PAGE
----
screen as bored and seasoned American actor Bob Harris, who we meet in Tokyo filming a whiskey commercial, his sense of delusion and loneliness is immediate as we find his face often expressionless and his nights are spent sitting at his hotel bar, where he meets Charlotte, a young American graduate who shares the same mindset of loneliness and culture shock as Bob, two unlikely pals who are in a strange new world, a strange new way of life.
    The two exchange various anecdotes about how they ended up in Tokyo, a place so alive and vibrant, but they feel disconnected and isolated. We learn of Charlotte living with her photographer husband, who she believes isn't spending enough time with her, thus her alienation of the city she currently resides. Bob also has relationship issues that continue to prey on his mind the longer time he spends by himself but also the older he becomes.
    The budding friendship and agreement of their awkwardness in the city helps them develop their love for the place, and Sofia Coppola perfectly captures a place and whole different way of life worth falling for. She has written a beautiful script that at many moments is not heavy on dialogue, but relies on the veteran talents of Murray but also the charm and freshness of Johansson. These two stars truly command the screen, and set up the situations that the title possibly refers to, their encounters with friends, media personalities and even closer people, but they can remain lost in their own mind, through withdrawal or homesickness, one can speculate.
    A poetic, beautiful, hard-hitting but clever film that explores the decency of the common man, while also dealing with situations that will arise out of a comfort zone, and how the person may react to such a change, but with the acting prowess at full steam in the film, its hard not to admire the overall work and effort, with clear affection and mastery put in throughout.
    Expand
  17. Feb 24, 2013
    7
    “Lost In Translation” is a fine movie. The writing is pretty good and the film has a lot to say. There is a lot of underlying themes and dialogue that make you think and reevaluate your own life. However, the film falls short because of its execution. There are scenes and moments that are just beautiful and thought provoking, but we have to sit through a lot of dare I say it boring moments just to get to one of these “good parts.” The cinematography is elegant, but the urge to be artistic detracts from the sweet story that is being told. On the other hand when we do get these so called “good parts” they are well worth it and make us realize why we’re sitting through this movie.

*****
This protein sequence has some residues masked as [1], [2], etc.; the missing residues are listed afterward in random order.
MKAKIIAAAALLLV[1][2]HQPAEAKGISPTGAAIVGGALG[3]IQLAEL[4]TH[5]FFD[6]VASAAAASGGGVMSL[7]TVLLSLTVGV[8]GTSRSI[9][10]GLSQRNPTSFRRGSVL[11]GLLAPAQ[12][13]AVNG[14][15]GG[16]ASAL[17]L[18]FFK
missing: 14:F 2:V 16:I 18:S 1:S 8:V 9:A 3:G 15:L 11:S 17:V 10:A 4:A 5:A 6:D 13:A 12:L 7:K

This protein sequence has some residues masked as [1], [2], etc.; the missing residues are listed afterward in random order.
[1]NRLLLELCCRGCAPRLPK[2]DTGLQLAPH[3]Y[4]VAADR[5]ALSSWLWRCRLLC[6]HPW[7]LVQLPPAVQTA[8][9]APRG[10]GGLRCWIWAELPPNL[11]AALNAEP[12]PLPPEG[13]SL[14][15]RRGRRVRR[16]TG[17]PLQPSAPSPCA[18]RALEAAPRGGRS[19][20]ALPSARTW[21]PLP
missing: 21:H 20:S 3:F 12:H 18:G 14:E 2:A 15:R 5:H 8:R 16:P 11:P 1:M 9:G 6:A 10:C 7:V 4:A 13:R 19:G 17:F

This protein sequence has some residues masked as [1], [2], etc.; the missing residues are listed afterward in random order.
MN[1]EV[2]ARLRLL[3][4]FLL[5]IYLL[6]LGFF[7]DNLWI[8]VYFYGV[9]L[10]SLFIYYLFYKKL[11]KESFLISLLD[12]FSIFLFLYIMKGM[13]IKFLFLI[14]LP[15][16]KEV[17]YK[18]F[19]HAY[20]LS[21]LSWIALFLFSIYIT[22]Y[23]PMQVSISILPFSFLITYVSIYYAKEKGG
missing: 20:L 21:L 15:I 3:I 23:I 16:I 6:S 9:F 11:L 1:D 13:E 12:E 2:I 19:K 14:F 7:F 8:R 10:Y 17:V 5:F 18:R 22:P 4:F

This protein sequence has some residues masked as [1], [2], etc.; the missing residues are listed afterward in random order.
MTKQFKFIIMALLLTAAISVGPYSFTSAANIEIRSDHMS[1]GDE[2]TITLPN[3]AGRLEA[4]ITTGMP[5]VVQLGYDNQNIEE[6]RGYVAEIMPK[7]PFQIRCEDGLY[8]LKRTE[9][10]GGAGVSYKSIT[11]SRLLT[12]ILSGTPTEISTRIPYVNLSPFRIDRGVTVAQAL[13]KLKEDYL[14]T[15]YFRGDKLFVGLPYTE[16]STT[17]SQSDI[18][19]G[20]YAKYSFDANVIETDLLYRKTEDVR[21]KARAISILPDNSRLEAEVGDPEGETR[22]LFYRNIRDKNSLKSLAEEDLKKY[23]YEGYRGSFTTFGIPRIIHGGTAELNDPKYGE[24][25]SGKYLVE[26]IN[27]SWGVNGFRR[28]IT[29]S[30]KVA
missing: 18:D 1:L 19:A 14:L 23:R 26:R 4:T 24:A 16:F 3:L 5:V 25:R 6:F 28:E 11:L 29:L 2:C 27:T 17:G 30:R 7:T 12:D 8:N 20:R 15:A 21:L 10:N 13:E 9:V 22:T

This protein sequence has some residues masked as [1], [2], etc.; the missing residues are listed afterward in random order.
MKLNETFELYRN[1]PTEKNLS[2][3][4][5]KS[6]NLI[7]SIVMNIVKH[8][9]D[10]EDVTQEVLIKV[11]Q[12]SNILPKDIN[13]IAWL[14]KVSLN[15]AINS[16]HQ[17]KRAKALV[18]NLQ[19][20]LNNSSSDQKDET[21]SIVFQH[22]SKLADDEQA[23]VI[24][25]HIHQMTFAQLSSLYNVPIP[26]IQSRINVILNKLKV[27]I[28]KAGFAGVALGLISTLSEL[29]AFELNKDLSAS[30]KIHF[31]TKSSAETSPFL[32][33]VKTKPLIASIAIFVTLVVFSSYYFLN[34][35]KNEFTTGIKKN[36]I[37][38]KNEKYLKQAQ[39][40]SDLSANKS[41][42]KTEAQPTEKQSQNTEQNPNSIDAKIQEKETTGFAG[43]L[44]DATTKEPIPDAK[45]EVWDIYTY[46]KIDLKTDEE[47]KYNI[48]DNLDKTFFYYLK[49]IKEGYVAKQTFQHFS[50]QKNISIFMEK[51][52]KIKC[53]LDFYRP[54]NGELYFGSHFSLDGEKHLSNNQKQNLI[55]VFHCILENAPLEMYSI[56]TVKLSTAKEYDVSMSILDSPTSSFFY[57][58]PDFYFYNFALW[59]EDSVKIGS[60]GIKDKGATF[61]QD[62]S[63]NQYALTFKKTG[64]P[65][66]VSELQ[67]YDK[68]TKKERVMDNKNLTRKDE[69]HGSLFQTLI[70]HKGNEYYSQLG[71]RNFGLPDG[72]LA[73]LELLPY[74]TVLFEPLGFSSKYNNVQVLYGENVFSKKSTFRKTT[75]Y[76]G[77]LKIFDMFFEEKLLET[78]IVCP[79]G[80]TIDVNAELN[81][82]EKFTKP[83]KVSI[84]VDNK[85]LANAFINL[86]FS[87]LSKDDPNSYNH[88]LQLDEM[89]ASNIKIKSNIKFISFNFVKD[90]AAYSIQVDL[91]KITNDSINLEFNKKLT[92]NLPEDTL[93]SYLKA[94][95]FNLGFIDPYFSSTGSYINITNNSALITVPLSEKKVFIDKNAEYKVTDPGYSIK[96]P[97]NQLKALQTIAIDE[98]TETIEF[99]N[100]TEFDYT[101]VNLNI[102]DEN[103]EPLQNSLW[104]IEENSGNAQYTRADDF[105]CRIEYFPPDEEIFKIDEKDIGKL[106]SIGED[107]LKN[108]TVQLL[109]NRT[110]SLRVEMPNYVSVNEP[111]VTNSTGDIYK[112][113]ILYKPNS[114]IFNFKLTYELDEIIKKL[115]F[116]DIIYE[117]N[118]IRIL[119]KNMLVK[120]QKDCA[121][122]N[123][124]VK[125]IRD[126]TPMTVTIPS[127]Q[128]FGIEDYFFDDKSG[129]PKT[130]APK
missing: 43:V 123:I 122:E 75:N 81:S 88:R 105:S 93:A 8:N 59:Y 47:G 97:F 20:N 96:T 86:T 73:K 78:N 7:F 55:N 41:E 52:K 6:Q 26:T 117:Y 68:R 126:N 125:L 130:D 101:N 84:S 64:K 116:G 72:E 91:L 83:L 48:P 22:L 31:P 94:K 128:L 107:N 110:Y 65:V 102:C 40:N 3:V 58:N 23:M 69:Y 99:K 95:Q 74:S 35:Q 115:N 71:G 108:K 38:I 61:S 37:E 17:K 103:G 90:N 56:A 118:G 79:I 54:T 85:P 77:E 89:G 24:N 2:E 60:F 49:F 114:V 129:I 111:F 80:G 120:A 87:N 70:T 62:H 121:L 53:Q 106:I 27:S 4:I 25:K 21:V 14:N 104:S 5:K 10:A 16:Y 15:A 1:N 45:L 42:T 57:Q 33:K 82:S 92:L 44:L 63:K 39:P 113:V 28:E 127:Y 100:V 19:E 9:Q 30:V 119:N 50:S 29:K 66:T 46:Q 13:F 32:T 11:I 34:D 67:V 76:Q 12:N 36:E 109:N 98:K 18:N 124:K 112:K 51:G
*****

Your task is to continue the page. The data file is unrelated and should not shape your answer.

Characters and acting are good. The characters are deeply layered and enhance the film. They’re characters that we want to know more about and wish them the better in life. Bill Murray plays a man going through a mid life crisis where he feels like there is a sudden void in his life. Scarlett Johansson is a young girl who is in the infant stages f her marriage and recently graduated, but doesn’t know what to do with her life. They both balance each other out and fill in the wholes the other lacks. Their on screen chemistry is sweet, however the romantic aspect often becomes a bit weird.

    Overall, “Lost In Translation” is a solid film. Its writing is top class, but the overall story is missing that extra “umph” to take it to another place. The movie also teeters on boring, but the good parts and the depth are worth the slower pace. I give it 3.5/5, a solid romantic tale.
    Expand
  18. Jun 9, 2013
    8
    Bill Murray is pitch perfect in this role. It seems as if this character was carved out specifically for him. When this movie is funny, it is unbelievably hilarious. This really is a realistic picture of lost people who come together to form a heartwarming friendship.
  19. Jun 1, 2012
    10
    A classic and rare movie that shows the feelings of loneliness, isolation, and not feeling connected to the environment around you. And finding someone in the same boat can be remarkably powerful.
  20. May 30, 2014
    7
    A loveletter to love and attraction, Lost in Translation is a moving film that is certainly not flawless. On the positive side, Bill Murray and Scarlett Johansson are phenomenal and their chemistry is great. It is amazing to believe that Johansson was 17 at the time that this one was filmed. The cinematography of the film is also gorgeous. Sofia Coppola picked a great location for this one in Japan and really maximized its potential with the look of the film. In addition, as the two become closer-and-closer, but have obvious things preventing them from being together (both being married for starters), it is a charming film that shows how the best things in life can be unplanned and completely unexpected. The way in which their relationships with their spouses, or lack thereof, is also very well done. The amount of development that happens there and with the characters themselves in the short time frame of the film is impressive. For a romantic film, it was never mushy or fake, rather it felt completely genuine and natural, while also being funny at times to lighten the mood.